|Previous Section||Index||Home Page|
Mr. Cook: I am happy to confirm that the answer to both questions is yes. We will of course consider the details that are put to us--it would be irresponsible to do otherwise--and, as the Prime Minister's official spokesman said yesterday, our answer is not inevitable.
Mrs. Browning: I thank the Leader of the House for announcing what will clearly be a fun-packed week--possibly the last week of the current Parliament. It has been a fun Parliament for some. The Government began, four years ago, with a party in Downing street, and proceeded to that great party down at the dome at the change of the century; but, as with all parties, they have left behind a lot of debris. I wonder whether some of that debris can be cleared up in the coming week's business.
One important fact is that the Government have yet to devote any Government time to a full debate on foot and mouth on the Floor of the House. There have been statements and one is to follow but, surely, given the nature of the crisis and the fact that the Prime Minister has taken personal control of it, one could have at least expected the Government to allocate time to discuss foot and mouth next week.
There are other matters of great importance that I hope the Leader of the House will consider fitting in before the end of next week. The Government have made statements and indeed have set up a taskforce to help to support businesses not directly involved in agriculture, but there is a growing problem for all the businesses that have appealed for a temporary reduction in their rating assessments.
On 6 April, the Paymaster General informed the House in a written answer that there were no fewer than 23,000 new applications as at 6 April. It does not seem that those are being processed; indeed, the Treasury has been unable to give up-to-date figures. I hope that the Leader of the House will find time for the Paymaster General to answer questions in the House on how those applications are to be expedited.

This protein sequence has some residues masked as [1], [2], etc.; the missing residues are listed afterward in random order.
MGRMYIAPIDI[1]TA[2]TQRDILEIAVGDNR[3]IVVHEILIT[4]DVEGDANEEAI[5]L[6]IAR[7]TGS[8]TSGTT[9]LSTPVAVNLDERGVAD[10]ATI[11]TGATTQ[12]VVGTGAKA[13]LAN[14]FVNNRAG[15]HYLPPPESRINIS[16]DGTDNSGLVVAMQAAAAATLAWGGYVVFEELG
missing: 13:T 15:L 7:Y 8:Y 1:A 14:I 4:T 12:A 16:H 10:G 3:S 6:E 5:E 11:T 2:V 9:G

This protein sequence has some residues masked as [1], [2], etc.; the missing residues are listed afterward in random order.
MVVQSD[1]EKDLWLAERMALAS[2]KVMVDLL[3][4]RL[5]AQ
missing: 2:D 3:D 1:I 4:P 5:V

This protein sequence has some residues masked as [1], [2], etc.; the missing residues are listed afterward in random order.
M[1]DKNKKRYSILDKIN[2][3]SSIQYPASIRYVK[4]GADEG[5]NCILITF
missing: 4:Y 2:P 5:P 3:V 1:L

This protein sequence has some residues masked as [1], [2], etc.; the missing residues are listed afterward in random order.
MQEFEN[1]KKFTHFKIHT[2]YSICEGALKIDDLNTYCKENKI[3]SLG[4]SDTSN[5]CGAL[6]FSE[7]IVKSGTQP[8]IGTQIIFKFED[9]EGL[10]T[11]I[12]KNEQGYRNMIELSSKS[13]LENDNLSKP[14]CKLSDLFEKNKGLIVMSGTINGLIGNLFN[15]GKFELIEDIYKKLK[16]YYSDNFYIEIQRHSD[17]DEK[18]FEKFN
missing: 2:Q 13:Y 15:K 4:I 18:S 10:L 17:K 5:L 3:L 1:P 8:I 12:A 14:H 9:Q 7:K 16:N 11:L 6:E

We have still not had an annual debate on small business, which the Government promised when they came to glorious victory in 1997. Nor have there been any statements on the Floor of the House on, for example, many matters to do with procedure. The fact that we have just had a private notice question based on what the Prime Minister said at Prime Minister's questions yesterday and what was said in contradiction subsequently by his press officer surely merits some debate before the end of the Parliament; and what about a statement from the Government about their so-called modernisation programme, which has been inflicted on the House during the Parliament?
The Government have failed to reintroduce the Criminal Justice (Mode of Trial) (No.2 ) Bill despite its being a high priority for them and being announced in Her Majesty's Gracious Speech last December. Has that Bill now been taken off the party invitation list? The Government have only published a draft transport Bill, even though they promised to develop a fully integrated public transport system. I wonder whether the Leader of the House could tell us exactly what the intention is so that the House can question Transport Ministers on that subject.
There has been no legislation to enforce the Organisation for Economic Co-operation and Development convention on bribery, which makes it a criminal offence for a United Kingdom national to bribe a foreign public official. On that subject, not much time appears to have been allocated for the House to discuss very important matters that have been considered by Select Committees in respect of the hon. Member for Coventry, North-West (Mr. Robinson) and the Minister of State, Foreign and Commonwealth Office, the hon. Member for Leicester, East (Mr. Vaz), for whom the party has been so exciting that he has had to go home and spend a bit of time getting over it. It is important that such matters be discussed on the Floor of the House. I hope that the Leader of the House will assure us that those important matters will be tidied up before the party is over at the end of next week because, clearly, for the Government, the party will be well and truly over.